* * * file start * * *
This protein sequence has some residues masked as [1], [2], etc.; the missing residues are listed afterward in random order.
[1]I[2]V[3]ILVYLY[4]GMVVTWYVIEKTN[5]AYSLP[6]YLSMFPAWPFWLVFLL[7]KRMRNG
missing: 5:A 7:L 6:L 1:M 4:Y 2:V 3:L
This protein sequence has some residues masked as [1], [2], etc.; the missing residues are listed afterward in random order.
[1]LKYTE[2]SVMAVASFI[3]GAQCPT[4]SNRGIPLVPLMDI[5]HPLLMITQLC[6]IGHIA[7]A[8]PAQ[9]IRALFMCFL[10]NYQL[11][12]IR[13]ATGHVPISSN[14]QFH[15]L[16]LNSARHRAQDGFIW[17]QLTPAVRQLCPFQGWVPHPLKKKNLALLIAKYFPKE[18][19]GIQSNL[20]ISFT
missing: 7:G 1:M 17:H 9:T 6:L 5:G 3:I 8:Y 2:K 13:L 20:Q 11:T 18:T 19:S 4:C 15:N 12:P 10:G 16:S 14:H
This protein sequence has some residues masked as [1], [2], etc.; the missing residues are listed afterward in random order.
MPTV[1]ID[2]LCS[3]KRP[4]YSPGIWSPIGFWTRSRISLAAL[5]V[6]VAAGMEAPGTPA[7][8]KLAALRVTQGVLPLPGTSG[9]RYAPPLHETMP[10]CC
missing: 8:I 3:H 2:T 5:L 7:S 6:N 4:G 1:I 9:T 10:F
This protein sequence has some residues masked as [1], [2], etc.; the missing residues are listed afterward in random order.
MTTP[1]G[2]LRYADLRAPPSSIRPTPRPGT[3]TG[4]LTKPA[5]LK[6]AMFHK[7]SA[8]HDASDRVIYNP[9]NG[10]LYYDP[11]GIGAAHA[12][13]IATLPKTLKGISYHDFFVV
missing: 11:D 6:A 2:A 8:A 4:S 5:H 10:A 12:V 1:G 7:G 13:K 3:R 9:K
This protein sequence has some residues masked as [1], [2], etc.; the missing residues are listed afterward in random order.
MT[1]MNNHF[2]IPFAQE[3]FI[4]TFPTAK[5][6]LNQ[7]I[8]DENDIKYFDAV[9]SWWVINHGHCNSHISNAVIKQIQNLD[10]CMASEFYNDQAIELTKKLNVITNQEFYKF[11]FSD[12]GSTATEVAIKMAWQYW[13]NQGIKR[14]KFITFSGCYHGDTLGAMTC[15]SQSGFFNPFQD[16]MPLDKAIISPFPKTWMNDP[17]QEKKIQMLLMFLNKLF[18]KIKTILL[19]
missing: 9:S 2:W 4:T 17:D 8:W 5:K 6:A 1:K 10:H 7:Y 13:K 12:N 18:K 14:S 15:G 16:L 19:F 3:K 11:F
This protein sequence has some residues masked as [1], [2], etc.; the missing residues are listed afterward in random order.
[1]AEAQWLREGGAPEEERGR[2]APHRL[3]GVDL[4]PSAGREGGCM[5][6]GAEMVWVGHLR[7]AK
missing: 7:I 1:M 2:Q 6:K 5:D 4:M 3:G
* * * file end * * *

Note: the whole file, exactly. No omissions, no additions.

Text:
This protein sequence has some residues masked as [1], [2], etc.; the missing residues are listed afterward in random order.
[1]I[2]V[3]ILVYLY[4]GMVVTWYVIEKTN[5]AYSLP[6]YLSMFPAWPFWLVFLL[7]KRMRNG
missing: 5:A 7:L 6:L 1:M 4:Y 2:V 3:L
This protein sequence has some residues masked as [1], [2], etc.; the missing residues are listed afterward in random order.
[1]LKYTE[2]SVMAVASFI[3]GAQCPT[4]SNRGIPLVPLMDI[5]HPLLMITQLC[6]IGHIA[7]A[8]PAQ[9]IRALFMCFL[10]NYQL[11][12]IR[13]ATGHVPISSN[14]QFH[15]L[16]LNSARHRAQDGFIW[17]QLTPAVRQLCPFQGWVPHPLKKKNLALLIAKYFPKE[18][19]GIQSNL[20]ISFT
missing: 7:G 1:M 17:H 9:T 6:L 5:G 3:I 8:Y 2:K 13:L 20:Q 11:T 18:T 19:S 4:C 15:N 12:P 10:G 16:S 14:H
This protein sequence has some residues masked as [1], [2], etc.; the missing residues are listed afterward in random order.
MPTV[1]ID[2]LCS[3]KRP[4]YSPGIWSPIGFWTRSRISLAAL[5]V[6]VAAGMEAPGTPA[7][8]KLAALRVTQGVLPLPGTSG[9]RYAPPLHETMP[10]CC
missing: 8:I 3:H 2:T 5:L 7:S 6:N 4:G 1:I 9:T 10:F
This protein sequence has some residues masked as [1], [2], etc.; the missing residues are listed afterward in random order.
MTTP[1]G[2]LRYADLRAPPSSIRPTPRPGT[3]TG[4]LTKPA[5]LK[6]AMFHK[7]SA[8]HDASDRVIYNP[9]NG[10]LYYDP[11]GIGAAHA[12][13]IATLPKTLKGISYHDFFVV
missing: 11:D 6:A 2:A 8:A 4:S 5:H 10:A 12:V 1:G 7:G 13:K 3:R 9:K
This protein sequence has some residues masked as [1], [2], etc.; the missing residues are listed afterward in random order.
MT[1]MNNHF[2]IPFAQE[3]FI[4]TFPTAK[5][6]LNQ[7]I[8]DENDIKYFDAV[9]SWWVINHGHCNSHISNAVIKQIQNLD[10]CMASEFYNDQAIELTKKLNVITNQEFYKF[11]FSD[12]GSTATEVAIKMAWQYW[13]NQGIKR[14]KFITFSGCYHGDTLGAMTC[15]SQSGFFNPFQD[16]MPLDKAIISPFPKTWMNDP[17]QEKKIQMLLMFLNKLF[18]KIKTILL[19]
missing: 9:S 2:W 4:T 17:D 8:W 5:K 6:A 1:K 10:H 7:Y 13:K 12:N 18:K 14:S 15:G 16:L 19:F 3:K 11:F
This protein sequence has some residues masked as [1], [2], etc.; the missing residues are listed afterward in random order.
[1]AEAQWLREGGAPEEERGR[2]APHRL[3]GVDL[4]PSAGREGGCM[5][6]GAEMVWVGHLR[7]AK
missing: 7:I 1:M 2:Q 6:K 5:D 4:M 3:G